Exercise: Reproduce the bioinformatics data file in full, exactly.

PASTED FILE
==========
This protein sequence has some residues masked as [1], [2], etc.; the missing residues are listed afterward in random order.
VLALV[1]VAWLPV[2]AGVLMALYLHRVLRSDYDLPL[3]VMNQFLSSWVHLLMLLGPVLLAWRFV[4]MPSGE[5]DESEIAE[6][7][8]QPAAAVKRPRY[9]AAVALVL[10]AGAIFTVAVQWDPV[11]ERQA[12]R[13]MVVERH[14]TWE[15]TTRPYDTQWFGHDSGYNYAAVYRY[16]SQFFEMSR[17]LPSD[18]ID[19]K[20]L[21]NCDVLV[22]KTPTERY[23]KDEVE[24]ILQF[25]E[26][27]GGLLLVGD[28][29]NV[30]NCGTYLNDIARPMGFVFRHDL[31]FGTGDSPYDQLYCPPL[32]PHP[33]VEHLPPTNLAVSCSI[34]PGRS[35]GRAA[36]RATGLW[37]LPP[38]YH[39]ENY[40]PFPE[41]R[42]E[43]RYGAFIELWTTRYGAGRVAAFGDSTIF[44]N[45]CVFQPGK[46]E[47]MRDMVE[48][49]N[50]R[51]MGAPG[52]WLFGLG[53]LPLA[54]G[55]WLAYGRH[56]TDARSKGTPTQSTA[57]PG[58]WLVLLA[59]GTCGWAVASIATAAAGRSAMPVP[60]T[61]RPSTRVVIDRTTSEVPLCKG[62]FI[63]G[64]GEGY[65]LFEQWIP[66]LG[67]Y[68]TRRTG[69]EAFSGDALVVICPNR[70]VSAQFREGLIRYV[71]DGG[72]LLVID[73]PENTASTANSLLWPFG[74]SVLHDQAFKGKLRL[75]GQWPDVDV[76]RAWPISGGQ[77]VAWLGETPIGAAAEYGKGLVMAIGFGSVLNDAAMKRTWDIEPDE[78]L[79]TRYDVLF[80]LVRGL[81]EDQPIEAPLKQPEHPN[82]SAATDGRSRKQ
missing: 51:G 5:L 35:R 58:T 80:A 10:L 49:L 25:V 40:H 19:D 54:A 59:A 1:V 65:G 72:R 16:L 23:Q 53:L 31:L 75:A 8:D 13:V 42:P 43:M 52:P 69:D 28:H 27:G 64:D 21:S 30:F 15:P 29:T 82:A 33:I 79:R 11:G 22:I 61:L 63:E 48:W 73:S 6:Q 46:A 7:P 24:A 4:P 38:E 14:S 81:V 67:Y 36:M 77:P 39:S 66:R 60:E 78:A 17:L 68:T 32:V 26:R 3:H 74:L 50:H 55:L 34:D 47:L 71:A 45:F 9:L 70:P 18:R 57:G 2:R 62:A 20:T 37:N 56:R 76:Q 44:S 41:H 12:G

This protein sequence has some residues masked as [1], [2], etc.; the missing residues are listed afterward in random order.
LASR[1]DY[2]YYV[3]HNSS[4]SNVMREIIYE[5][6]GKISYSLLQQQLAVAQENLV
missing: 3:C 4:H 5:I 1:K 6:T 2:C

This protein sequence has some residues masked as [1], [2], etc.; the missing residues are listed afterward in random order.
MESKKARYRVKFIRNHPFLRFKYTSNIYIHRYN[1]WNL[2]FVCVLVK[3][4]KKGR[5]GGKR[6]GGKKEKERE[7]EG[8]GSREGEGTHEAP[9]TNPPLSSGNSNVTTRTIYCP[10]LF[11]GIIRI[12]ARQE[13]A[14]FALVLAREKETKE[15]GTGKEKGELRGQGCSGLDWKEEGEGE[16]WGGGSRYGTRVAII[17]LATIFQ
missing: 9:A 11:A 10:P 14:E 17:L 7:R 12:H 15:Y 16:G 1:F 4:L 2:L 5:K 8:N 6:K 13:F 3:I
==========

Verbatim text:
This protein sequence has some residues masked as [1], [2], etc.; the missing residues are listed afterward in random order.
VLALV[1]VAWLPV[2]AGVLMALYLHRVLRSDYDLPL[3]VMNQFLSSWVHLLMLLGPVLLAWRFV[4]MPSGE[5]DESEIAE[6][7][8]QPAAAVKRPRY[9]AAVALVL[10]AGAIFTVAVQWDPV[11]ERQA[12]R[13]MVVERH[14]TWE[15]TTRPYDTQWFGHDSGYNYAAVYRY[16]SQFFEMSR[17]LPSD[18]ID[19]K[20]L[21]NCDVLV[22]KTPTERY[23]KDEVE[24]ILQF[25]E[26][27]GGLLLVGD[28][29]NV[30]NCGTYLNDIARPMGFVFRHDL[31]FGTGDSPYDQLYCPPL[32]PHP[33]VEHLPPTNLAVSCSI[34]PGRS[35]GRAA[36]RATGLW[37]LPP[38]YH[39]ENY[40]PFPE[41]R[42]E[43]RYGAFIELWTTRYGAGRVAAFGDSTIF[44]N[45]CVFQPGK[46]E[47]MRDMVE[48][49]N[50]R[51]MGAPG[52]WLFGLG[53]LPLA[54]G[55]WLAYGRH[56]TDARSKGTPTQSTA[57]PG[58]WLVLLA[59]GTCGWAVASIATAAAGRSAMPVP[60]T[61]RPSTRVVIDRTTSEVPLCKG[62]FI[63]G[64]GEGY[65]LFEQWIP[66]LG[67]Y[68]TRRTG[69]EAFSGDALVVICPNR[70]VSAQFREGLIRYV[71]DGG[72]LLVID[73]PENTASTANSLLWPFG[74]SVLHDQAFKGKLRL[75]GQWPDVDV[76]RAWPISGGQ[77]VAWLGETPIGAAAEYGKGLVMAIGFGSVLNDAAMKRTWDIEPDE[78]L[79]TRYDVLF[80]LVRGL[81]EDQPIEAPLKQPEHPN[82]SAATDGRSRKQ
missing: 51:G 5:L 35:R 58:T 80:A 10:L 49:L 25:V 40:H 19:D 54:A 59:A 1:V 65:G 72:R 16:L 23:Q 53:L 31:L 75:A 8:D 13:V 42:P 43:M 52:P 69:D 28:H 27:G 64:D 21:S 30:F 15:P 29:T 82:A 33:I 79:R 11:G 22:I 61:L 63:E 48:W 73:S 6:Q 46:A 7:P 24:A 4:P 38:E 14:S 81:V 67:Y 36:M 77:P 39:S 66:R 60:E 78:A 17:L 68:T 32:V 26:R 3:H 74:L 50:H 55:L 34:D 47:L 71:A 45:F 9:L 70:P 18:R 57:G 2:R 62:A 20:T 37:N 56:R 76:Q 44:S 41:H 12:G

This protein sequence has some residues masked as [1], [2], etc.; the missing residues are listed afterward in random order.
LASR[1]DY[2]YYV[3]HNSS[4]SNVMREIIYE[5][6]GKISYSLLQQQLAVAQENLV
missing: 3:C 4:H 5:I 1:K 6:T 2:C

This protein sequence has some residues masked as [1], [2], etc.; the missing residues are listed afterward in random order.
MESKKARYRVKFIRNHPFLRFKYTSNIYIHRYN[1]WNL[2]FVCVLVK[3][4]KKGR[5]GGKR[6]GGKKEKERE[7]EG[8]GSREGEGTHEAP[9]TNPPLSSGNSNVTTRTIYCP[10]LF[11]GIIRI[12]ARQE[13]A[14]FALVLAREKETKE[15]GTGKEKGELRGQGCSGLDWKEEGEGE[16]WGGGSRYGTRVAII[17]LATIFQ
missing: 9:A 11:A 10:P 14:E 17:L 7:R 12:H 15:Y 16:G 1:F 4:L 2:L 5:K 8:N 6:K 13:F 3:I